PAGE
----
Recently, Fourshee, Kim Fortner, Betty Wharton, Fred Wilson, LaVern Baker, Pat Rogers, Cadiz City Councilor Regina Wilkerson and Cadiz Renaissance Director Leida Underhill agreed to serve on the American American Memorial Committee.
Fourshee asked Cadiz Mayor Lyn Bailey to ask them to be on the committee, and all agreed to do so. He also stressed that he wants the whole community to take part and give input on the project.
“Together, we’re going to get this done,” Fourshee said. “The Renaissance Committee has been trying to make some plans for about a year … There’s really not a deadline. However long it takes us is how long it will take … And we’ll do it right.”
Bailey said he expects the committee to design the monument, develop a fund-raising plan and to contract with a monument company to install the monument. Back in October, he estimated that the memorial would probably be 6 – 8 feet high.
There are probably many businesses and individuals that would like to make contributions to the project, said Fourshee. He went on to say that he hopes the city’s African American community won’t feel like it has to support the project by itself.
“We would like to make sure that it’s everything that it can be,” Fourshee said. “The city wants to support it and make sure that it’s everything that it can be … We want something that is substantial, not something that’s just something you can get away with or get by with. We wanted something that is nice, big, impressive.”
Fourshee drew a sketch of what the memorial might look like, and it features landscaping, trees and a bench but stressed that he isn’t designing the project, and that it’s just a rough sketch to show the city council what it might look like.
The memorial committee will go to monument works and cemeteries and will look for features that might appeal to them, he added.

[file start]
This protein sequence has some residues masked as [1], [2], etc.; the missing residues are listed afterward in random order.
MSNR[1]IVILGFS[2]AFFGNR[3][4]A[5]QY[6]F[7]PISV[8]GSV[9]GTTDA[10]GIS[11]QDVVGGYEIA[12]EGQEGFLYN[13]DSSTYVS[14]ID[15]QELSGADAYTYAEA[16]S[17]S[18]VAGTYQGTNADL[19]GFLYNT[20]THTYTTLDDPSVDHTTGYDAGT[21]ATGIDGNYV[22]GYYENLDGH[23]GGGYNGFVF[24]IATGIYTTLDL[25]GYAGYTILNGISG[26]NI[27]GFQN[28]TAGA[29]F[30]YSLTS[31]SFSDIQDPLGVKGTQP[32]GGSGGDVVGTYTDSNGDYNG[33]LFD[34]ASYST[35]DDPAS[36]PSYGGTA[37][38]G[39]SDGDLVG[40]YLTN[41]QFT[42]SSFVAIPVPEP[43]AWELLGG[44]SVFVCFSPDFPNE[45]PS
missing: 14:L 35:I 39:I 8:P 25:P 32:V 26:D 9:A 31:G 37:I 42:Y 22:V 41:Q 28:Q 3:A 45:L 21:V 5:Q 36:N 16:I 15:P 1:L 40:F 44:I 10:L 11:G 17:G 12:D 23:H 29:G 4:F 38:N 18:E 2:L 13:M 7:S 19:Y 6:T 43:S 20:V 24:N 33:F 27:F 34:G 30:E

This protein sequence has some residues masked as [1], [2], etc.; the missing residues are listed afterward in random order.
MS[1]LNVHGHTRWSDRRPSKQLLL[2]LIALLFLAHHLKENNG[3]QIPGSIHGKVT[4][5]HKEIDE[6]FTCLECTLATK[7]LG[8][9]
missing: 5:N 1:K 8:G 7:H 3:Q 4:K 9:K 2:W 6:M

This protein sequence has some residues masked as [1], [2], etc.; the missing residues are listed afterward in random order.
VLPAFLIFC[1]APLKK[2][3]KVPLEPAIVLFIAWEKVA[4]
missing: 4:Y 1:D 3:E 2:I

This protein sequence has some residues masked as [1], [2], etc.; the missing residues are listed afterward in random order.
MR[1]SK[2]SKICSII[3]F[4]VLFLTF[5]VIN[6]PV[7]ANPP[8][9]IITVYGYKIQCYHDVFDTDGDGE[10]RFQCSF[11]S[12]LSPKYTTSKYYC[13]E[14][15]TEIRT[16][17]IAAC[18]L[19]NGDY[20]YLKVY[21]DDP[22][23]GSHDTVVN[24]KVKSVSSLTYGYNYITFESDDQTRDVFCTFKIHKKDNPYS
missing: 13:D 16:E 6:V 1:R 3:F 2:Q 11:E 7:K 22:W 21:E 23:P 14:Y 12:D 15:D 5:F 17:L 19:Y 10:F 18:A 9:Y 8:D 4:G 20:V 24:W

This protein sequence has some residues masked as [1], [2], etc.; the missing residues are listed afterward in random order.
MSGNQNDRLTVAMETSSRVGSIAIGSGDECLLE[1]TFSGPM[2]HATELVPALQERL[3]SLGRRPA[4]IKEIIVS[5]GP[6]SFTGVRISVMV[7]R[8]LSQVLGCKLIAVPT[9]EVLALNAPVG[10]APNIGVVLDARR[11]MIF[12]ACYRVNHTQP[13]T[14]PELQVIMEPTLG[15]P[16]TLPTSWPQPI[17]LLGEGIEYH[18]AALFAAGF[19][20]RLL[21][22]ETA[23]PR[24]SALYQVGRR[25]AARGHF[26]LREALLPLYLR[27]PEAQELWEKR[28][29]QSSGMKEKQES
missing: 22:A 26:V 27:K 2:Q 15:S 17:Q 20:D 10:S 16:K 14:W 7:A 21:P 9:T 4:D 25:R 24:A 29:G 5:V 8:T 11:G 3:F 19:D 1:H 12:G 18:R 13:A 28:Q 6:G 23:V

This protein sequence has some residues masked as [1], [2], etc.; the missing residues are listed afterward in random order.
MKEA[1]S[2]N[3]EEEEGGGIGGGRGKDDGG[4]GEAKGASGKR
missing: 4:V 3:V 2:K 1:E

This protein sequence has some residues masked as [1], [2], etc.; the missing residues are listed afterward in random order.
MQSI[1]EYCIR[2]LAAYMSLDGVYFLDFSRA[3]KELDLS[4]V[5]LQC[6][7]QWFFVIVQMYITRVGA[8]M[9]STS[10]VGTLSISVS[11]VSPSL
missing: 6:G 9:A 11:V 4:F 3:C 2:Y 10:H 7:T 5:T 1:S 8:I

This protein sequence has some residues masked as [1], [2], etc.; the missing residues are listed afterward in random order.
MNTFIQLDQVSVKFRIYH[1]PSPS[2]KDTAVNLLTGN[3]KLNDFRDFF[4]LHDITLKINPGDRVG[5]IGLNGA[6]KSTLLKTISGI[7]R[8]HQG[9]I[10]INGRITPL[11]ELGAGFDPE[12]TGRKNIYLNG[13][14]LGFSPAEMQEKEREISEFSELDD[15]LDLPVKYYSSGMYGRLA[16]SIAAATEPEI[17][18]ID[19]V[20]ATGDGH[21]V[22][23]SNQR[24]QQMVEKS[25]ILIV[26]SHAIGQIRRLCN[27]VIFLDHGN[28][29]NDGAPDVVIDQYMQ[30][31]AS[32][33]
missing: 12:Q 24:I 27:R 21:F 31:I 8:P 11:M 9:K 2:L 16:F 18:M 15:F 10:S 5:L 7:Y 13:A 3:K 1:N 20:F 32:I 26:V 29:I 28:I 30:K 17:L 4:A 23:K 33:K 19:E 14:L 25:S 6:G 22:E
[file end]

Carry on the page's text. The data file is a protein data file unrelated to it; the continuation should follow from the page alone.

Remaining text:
Fourshee said this is only the first part of a long-term restoration project for the cemetery that Cadiz Renaissance is undertaking.
On Saturday, Oct. 16, 2010, Fourshee and other Cadiz local were helped by students from Murray State University’s geoscience department, who helped to find unmarked graves using ground-penetrating radar. Simone Parker’s forensice class from Trigg County High School was also there.
At one of its previous meetings, the Cadiz City Council approved a plan from Cadiz Renaissance on Main to raise funds and place a memorial in East End Cemetery for the African Americans in unmarked graves there.
“Research conducted within the Kentucky State death certificates indicates that 56 African Americans were buried in East End in unmarked graves between 1911 and 1930,” Fourshee said in a press release.
However, he added that they don’t know how many were buried there before 1911 – the year the state first required death certificates.
Fourshee said Fortner is looking up death certificates and will stop in the 1940s because they believe there weren’t any unmarked graves dug there after World War II. He also said it could take her awhile, since death certificates are not sorted in any particular order.
Fourshee stated there are almost definitely unmarked graves in other cemeteries but said the reason they’re focusing on East End Cemetery is because it’s owned by the city and is within the purview of the Renaissance Committee.
Fourshee said he and other Renaissance members are doing more research to identify others that might have been buried there after 1930. He further explained that it was first established as the Thompson Family Graveyard in or around 1835, was owned by that family for about 30 years and was later purchased by the City of Cadiz, along with 5 acres, to form a city cemetery.
“This recognition is something that has been needed for a long time,” said Bailey. “With the present interest in history and in East End Cemetery, now is the right time to accomplish this mission.”
Fourshee said the committee will be asking members of the community if they know of family members or neighbors who are buried there who do not have a death certificate.
“We want to establish as complete a list of names as possible,” he said.